The eight bit Premask output from premask generator 218A is coupled into shifter 220A. Shifter 220A also receives five address bits Port-- A <4:0> which specifies how many (zero-to-thirty one) places that shifter 220A should shift. In the preferred embodiment, shifter 220A shifts the eight premask bits left an amount specified by address bits <4:0> to form a thirty-two bit "Byte Mask". The thirty-two bit Byte Mask is coupled to bank width logic 222A which logically OR's adjacent bits to form a sixteen bit "Bank Mask" (A-- Mask15 -A-- Mask0). Sixteen bit Bank Mask (A-- Mask15 -A-- Mask0) represents the required memory banks in the unified cache 60 to fulfill the address request of Port-- A. At this point it should be noted that due to the variable length of instructions in a complex instruction set computer (CISC) of the preferred embodiment, an operand fetch can cross cache lines. Accordingly in such a case, first and second Bank Masks are required to cover both cache lines.
Reference is now made to FIG. 6 which illustrates the preferred embodiment for selection circuitry 219 embodied in the bank selection logic 202 depicted in FIG. 4. The sixteen bit Bank Mask (A-- Mask15 -A-- Mask0) is logically ANDed on a bit-by-bit basis with the logical inversion of Bank Mask (B-- Mask15 -B-- Mask0) by AND gates 22415 -2240. The sixteen bit Bank Mask (A-Mask15 -A-- Mask0) is also logically ANDed with an A-- Priority bit by AND gates 22615 -2260. The A-- Priority bit is generated by arbitration logic not shown and necessary for the understanding of the present invention. Suffice it to say that the assertion of the A-- Priority bit denotes that Port-- A is of highest priority in accessing the unified cache 60. The collective outputs of AND gates 22415 -2240 and AND gates 22615 -2260 are logically ORed together on a bit-by-bit basis by OR gates 22815 -2280 to form ASel15 -ASel0. BSel15 -BSel0 are similarly formed with the exception that Mask (A-- Mask15 -A-- Mask0) is inverted rather than Mask (B-- Mask15 -B-- Mask0) and the A-- Priority bit is inverted before logically ANDing it with B-- Mask15 -B-- Mask0 to form the second logical OR term.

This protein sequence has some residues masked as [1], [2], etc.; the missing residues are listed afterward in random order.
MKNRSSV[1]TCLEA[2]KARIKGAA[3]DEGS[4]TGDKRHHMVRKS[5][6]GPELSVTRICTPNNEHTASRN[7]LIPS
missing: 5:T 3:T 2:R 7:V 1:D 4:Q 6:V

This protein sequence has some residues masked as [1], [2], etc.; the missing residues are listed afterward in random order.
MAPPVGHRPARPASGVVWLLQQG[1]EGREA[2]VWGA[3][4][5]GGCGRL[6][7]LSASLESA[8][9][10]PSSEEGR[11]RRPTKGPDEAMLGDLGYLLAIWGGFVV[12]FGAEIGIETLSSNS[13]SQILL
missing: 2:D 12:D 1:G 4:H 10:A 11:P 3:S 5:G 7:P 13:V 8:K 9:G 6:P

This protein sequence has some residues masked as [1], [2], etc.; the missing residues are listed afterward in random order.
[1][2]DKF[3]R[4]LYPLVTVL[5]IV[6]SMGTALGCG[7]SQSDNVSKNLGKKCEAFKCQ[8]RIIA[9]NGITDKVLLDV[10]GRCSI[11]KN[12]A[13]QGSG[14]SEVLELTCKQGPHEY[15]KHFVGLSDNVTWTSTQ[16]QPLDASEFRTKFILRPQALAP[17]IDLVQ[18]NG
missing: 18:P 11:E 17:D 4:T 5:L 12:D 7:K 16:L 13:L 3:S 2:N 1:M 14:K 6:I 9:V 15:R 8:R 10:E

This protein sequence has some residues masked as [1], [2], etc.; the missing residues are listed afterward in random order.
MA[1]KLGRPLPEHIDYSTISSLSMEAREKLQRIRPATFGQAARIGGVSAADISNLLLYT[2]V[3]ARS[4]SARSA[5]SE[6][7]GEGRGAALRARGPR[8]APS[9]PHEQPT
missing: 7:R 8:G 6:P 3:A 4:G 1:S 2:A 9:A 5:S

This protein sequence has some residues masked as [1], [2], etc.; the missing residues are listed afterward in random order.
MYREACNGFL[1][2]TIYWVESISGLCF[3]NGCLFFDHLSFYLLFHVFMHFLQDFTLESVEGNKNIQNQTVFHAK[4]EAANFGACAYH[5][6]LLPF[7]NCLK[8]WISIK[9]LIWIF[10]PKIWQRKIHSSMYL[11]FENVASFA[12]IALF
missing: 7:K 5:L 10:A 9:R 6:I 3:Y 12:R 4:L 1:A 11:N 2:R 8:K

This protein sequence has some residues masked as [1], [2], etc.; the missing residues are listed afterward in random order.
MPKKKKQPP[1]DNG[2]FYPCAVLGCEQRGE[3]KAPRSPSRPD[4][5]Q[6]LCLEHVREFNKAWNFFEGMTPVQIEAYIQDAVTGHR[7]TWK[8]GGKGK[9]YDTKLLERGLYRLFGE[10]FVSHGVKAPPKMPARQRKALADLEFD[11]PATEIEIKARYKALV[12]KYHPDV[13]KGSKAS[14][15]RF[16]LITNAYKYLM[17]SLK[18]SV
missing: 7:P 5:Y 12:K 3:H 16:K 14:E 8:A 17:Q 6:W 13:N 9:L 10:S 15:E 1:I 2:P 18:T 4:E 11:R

Reference is now made to FIG. 7 which illustrates the preferred embodiment for the received all banks indication circuitry 221 embodied in the bank selection logic 202 depicted in FIG. 4. The A-- ALLBANK output signal indicates that Port-- A received all its required memory banks necessary for a particular Port-- A read. If A-- ALLBANK is not asserted the read attempt has failed and Port-- A must resubmit its read request. The sixteen bit ASel15 -ASel0 mask is bitwise logically ORed by OR gates 23015 -2300 with the logical inversion of A-- Mask15 -A-- Mask0. The collective outputs of OR gates 23015 -2300 are logically ANDed together by multiple input AND gate 232 to form the A-- ALLBANK signal. At this point it should be noted that while multiple input AND gate 232 may induce multiple gate delays due to implementation, it is of no consequence since the A-- ALLBANK signal is not in the data path. Rather, the A-- ALLBANK signal is in the control path and is used to signal Port-- A to reissue a read request in the event of a conflict (i.e. A-- ALLBANK is not true).